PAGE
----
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British Airways’ London City Airport Review

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London's Tower BridgeTelevision and marketing executive Frank Radice recently flew to London from New York on British Airways.  

On this flight, however, he didn’t take a 747, but rather flew a much smaller Airbus.  

Rather than flying into congested Heathrow or Gatwick, he flew into BA’s best-kept secret. Keep reading for his report:

My wife, Vida, and I are frequent British Airways International fliers. In fact, I’m BA Executive Club Gold and she’s Silver.

We fly to London for business and pleasure seven or eight times a year, always from JFK to Heathrow. We usually fly Club but sometimes First and sometimes World Traveler Plus. This time we thought we’d change it up a bit and decided to try the new flight from JFK to London City Airport (LCY) in the heart of the UK’s financial district.

British Airways Airbus 318The flight is BA Flight 002, the number of the original Concorde flight from New York to London. And as soon as we entered the cabin we were greatly impressed.

Our Airbus 318 was just six months old and the cabin configuration is what impressed us first. There are only 32 Club Class seats and a flight crew of five (three flight attendants, or one per every 10 passengers).

The legroom in the lay-flat seat was more than adequate. I would have preferred a larger video screen, as the ones on the plane are 7-inch personal digital players on swinging arms, and I did miss the GPS map, but I guess you can’t have everything.

Learn about other services aimed at business travelers here.

British Airways In-Flight EntertainmentBut wait, there’s more. There is a mobile phone system on board that allows you to send and receive SMS and MMS (text messages). You can also send and receive email if you have a smartphone or a laptop with a GPRS or data card. Now that’s civilized!

But one of the best parts of this flight takes place on the ground.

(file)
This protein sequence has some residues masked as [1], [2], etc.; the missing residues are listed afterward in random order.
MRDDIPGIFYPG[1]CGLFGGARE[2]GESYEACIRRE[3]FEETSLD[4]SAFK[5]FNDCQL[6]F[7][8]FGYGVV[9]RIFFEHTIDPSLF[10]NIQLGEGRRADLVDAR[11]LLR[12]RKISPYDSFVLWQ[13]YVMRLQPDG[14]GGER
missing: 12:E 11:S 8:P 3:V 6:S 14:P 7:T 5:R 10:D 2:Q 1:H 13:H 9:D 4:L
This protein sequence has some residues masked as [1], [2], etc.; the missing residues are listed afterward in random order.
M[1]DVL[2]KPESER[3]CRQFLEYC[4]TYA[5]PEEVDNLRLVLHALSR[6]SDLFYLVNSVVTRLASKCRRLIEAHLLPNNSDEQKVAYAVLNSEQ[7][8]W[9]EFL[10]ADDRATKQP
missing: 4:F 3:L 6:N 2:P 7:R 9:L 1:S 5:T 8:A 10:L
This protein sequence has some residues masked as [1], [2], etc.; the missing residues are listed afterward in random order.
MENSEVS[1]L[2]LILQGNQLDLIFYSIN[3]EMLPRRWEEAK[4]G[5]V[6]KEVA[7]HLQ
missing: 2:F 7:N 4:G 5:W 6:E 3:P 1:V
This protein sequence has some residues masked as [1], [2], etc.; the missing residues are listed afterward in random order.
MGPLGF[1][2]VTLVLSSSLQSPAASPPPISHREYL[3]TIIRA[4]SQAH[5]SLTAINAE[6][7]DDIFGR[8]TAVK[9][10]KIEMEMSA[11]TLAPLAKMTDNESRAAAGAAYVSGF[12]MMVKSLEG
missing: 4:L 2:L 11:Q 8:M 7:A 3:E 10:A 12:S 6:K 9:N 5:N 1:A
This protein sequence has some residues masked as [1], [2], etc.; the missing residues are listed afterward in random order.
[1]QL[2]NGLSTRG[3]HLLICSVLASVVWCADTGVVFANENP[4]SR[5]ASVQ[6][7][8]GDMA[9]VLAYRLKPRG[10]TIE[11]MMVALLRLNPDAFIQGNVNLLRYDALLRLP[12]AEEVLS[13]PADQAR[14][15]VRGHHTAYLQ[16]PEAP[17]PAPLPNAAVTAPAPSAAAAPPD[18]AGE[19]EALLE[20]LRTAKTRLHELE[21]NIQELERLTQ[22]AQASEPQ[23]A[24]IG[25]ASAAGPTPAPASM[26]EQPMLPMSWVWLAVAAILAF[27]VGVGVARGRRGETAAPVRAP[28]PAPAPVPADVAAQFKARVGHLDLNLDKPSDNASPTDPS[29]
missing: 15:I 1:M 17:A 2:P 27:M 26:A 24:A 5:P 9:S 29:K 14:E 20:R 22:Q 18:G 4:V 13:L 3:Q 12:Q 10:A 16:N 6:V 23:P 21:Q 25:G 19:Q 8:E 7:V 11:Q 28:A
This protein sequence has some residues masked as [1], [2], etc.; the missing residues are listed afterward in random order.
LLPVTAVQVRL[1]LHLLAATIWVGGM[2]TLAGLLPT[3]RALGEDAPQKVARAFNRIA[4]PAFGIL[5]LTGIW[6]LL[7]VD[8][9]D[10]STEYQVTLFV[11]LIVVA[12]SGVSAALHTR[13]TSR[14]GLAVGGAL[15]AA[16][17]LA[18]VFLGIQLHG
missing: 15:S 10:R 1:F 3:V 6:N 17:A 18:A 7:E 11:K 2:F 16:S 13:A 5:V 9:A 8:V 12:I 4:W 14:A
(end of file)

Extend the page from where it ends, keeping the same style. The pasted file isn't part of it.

When it came time for customs at LCY, there was no problem at all and it was very fast (after all, there were only 32 people to check through.) By the time we got to the baggage carousel our luggage was already out. That certainly doesn’t happen at Heathrow or Gatwick.

For more about traveling to England, visit our British Isles travel section.

If you’ve got a car, you’re good to go. From the airport to the business district or central London, it’s a piece of cake. If you want to take public transportation, again, no problem.

St. Pancras Station - LondonPassengers are given Oyster Cards and instructions how to get into central London using the Docklands Light Railway (DLR) and the Underground. Twenty-five minutes later, and with hardly any wait at all, we were at our stop in Earls Court.

The return trip was a bit different, but just as good of an experience. Nonstop to New York? Not quite. We went wheels-up on BA Flight 001 on time, but landed shortly in Shannon, Ireland to refuel. Why? The runway at LCY is too short for a full load.

But the good news is that you go through U.S. customs during the stop in Ireland.  It was very fast, less than one hour. This pre-clearance procedure is terrific because when you land in the States a few hours later, you’re treated like a domestic passenger. Just get off the plane and go.

Get more tips in our Passports & Customs travel section.

British Airways LoungeIf you have business in London’s financial district, with daily flights, this is the way to go. The arrival lounge in London City is available at a nearby hotel where you can freshen up and have breakfast before going to your meeting. There is also a small but convenient departure lounge at LCY. Because of the quick in-and-out you don’t need to be at the airport the usual three hours before the flight (but I’d still get there at least an hour and a half early even though BA claims you can do it in far less time).

If you simply want a very comfortable high-end way to get to London from New York, this is a great way to go. It’s similar to flying a private plane but far less expensive, from about $5,459 round-trip, which falls at the low end of the scale on comparable business class flights across the Atlantic.

For more information, visit BritishAirways.com.

By Frank Radice for PeterGreenberg.com.

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